-->


Back to 2014 Fall Congress Meeting Abstracts


CAN WE CREATE A NEOSPHINCTER BY CROSSING THE RECTUS ABDOMINIS OVER A CATHETERIZABLE CHANNEL? AN URODYNAMIC ASSESSMENT.
Átila Rondon, MD, Bruno Leslie, MD, Gilmar Garrone, MD, Sérgio Ottoni, MD, Riberto Liguori, MD, Marcela Leal Cruz, MD, Valdemar Ortiz, MD, Antonio Macedo Jr, MD.
Federal University of São Paulo, São Paulo, Brazil.

Introduction
Regardless of the type of catheterizable urinary conduit used, failure due to incontinence is reported in around 10% of cases in the literature. Principles of continence are based on the attempt to maintain the conduit’s luminal pressure above the reservoir pressure. Three principles have gained clinical relevance over time: flap, nipple and hydraulic valves. Yachia proposed a different mechanism based on crossing two strips of rectus abdominis muscle over a catheterizable conduit as a way to enhance resistance and reduce leakage rates in catheterizable reservoirs. Nevertheless, it is unclear whether the crossed muscle strips simulates a muscle sphincter mechanism, increasing the pressure in the conduit with rectus abdominis contraction. Herein, we investigated whether crossing rectus abdominis muscle strips, as proposed by Yachia, would change urinary catheterizable conduit’s pressure profilometry, in static and dynamic conditions, leading to improved continence.
Material and Methods: We selected 20 continent patients that underwent Macedo’s ileum-based reservoir, 10 including Yachia’s technique (Study Group) and 10 without this mechanism of continence (Control Group). Demographics and cystometric data were assessed. Conduit’s pressure profilometry was obtained by infusing saline through a multichannel catheter, at rest and during Valsalva maneuver. We assessed the pressure: a) in the bladder; b) in conduit’s proximal segment and; c) in conduit’s distal segment, which is presumably the abdominal wall and crossed muscle strips site.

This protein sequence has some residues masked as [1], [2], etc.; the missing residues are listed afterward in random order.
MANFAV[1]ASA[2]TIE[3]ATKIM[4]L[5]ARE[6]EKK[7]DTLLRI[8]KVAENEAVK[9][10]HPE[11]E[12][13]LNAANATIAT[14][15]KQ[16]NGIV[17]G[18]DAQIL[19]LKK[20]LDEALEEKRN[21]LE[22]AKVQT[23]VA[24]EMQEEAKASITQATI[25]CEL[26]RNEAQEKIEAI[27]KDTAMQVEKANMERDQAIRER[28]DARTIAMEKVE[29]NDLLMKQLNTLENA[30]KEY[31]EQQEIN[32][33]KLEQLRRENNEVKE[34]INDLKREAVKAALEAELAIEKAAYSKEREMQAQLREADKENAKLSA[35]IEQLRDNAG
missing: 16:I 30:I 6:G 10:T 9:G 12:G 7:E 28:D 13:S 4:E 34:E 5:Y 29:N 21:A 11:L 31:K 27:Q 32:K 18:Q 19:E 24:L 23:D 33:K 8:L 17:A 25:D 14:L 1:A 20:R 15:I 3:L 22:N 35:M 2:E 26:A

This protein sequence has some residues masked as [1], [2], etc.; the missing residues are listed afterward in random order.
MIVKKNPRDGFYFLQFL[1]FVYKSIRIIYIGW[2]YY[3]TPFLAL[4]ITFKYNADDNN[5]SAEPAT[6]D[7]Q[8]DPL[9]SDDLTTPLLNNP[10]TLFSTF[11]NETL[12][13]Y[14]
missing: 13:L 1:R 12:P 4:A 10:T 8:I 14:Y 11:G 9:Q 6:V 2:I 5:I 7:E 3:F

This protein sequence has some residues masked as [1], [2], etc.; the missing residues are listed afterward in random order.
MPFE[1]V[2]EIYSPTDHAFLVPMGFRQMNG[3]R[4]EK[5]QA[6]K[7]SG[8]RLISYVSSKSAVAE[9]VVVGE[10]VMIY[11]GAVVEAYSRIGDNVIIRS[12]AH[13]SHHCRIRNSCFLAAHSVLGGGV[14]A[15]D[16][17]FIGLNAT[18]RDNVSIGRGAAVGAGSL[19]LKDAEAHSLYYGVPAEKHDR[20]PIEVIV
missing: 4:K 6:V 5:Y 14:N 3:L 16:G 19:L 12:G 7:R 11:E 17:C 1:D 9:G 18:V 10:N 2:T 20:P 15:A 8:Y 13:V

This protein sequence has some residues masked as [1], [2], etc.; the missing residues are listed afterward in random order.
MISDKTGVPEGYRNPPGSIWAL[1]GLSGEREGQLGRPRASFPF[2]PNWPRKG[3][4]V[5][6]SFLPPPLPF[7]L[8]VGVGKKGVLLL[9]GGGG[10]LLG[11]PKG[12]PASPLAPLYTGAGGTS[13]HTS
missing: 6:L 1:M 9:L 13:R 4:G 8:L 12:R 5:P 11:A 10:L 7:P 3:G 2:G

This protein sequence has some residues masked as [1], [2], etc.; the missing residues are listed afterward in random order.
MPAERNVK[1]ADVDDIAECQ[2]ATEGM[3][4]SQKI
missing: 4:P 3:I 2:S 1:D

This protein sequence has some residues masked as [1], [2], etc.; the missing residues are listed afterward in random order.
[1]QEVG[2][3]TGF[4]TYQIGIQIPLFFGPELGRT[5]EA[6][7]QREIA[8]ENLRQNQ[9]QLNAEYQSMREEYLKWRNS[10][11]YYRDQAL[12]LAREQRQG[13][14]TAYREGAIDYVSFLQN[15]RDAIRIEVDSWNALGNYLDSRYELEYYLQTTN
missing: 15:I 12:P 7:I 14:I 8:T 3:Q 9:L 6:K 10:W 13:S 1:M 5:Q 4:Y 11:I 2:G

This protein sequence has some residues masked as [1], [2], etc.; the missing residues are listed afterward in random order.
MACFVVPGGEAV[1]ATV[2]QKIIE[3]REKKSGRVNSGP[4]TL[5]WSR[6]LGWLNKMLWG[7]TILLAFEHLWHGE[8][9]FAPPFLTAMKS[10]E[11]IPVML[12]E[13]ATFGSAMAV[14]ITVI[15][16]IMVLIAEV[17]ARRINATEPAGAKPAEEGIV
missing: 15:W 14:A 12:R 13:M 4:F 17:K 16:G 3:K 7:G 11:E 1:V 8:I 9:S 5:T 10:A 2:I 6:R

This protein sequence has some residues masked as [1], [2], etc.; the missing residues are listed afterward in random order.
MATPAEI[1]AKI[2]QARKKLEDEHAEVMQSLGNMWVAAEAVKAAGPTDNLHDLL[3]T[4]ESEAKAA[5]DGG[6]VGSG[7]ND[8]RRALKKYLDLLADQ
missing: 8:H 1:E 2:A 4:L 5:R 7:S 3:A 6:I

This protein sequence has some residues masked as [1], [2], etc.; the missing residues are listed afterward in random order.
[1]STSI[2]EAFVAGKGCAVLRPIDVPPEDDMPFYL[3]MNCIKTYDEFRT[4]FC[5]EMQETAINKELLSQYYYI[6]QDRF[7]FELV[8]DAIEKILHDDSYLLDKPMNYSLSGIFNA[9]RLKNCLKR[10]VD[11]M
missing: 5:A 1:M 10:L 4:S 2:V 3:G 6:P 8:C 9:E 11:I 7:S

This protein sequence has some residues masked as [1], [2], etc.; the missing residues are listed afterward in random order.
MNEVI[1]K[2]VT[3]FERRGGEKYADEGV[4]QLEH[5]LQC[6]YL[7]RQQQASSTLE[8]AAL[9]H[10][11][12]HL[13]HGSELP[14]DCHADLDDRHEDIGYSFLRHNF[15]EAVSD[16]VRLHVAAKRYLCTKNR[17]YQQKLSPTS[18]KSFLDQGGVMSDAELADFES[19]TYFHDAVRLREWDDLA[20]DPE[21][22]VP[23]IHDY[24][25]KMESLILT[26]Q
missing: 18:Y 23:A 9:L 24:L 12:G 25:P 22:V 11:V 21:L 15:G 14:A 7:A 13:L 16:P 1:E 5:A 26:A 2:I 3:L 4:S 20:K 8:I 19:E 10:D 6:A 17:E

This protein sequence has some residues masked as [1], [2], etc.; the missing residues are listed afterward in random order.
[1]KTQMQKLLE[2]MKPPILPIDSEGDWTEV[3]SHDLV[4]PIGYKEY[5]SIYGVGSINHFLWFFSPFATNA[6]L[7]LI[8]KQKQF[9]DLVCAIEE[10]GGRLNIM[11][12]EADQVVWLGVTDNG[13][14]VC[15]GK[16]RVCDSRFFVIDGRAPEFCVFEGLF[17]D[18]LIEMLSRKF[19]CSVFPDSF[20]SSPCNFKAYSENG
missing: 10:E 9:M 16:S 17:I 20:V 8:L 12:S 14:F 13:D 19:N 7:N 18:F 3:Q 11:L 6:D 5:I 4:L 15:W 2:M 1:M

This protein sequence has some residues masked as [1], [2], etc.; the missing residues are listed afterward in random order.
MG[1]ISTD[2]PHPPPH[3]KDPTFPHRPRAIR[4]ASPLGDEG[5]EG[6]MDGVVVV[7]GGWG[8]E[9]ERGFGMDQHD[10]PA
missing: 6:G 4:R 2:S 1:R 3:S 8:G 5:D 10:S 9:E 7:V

Results: Mean age at surgery was 6.1 years in the Control Group and 7.7 years in the Study Group. There was no statistically significant difference between groups regarding Maximum Cystometric bladder Capacity and Leakage Point Pressure. At rest, the pressure profilometry showed similar results between groups in all segments analyzed. During Valsalva maneuver, pressure profilometry showed similar results between groups in bladder and conduit’s proximal segment pressure. In this condition, conduit’s distal segment pressure in the Study Group (Mean = 72.9 and Peak = 128.7 cmH2O) was significantly greater (p<0.05) than conduit’s distal segment pressure in the Control Group (Mean=48.3 and Peak=65.1 cmH2O).
Conclusions: Crossing muscle strips over the conduit significantly increases the pressure in its distal segment during contraction of the rectus abdominis muscle, which can be important in moments of sudden increase in abdominal pressure in order to keep continence.


Back to 2014 Fall Congress Meeting Abstracts
© 2017 The Society for Pediatric Urology. All Rights Reserved.
Read Privacy Policy.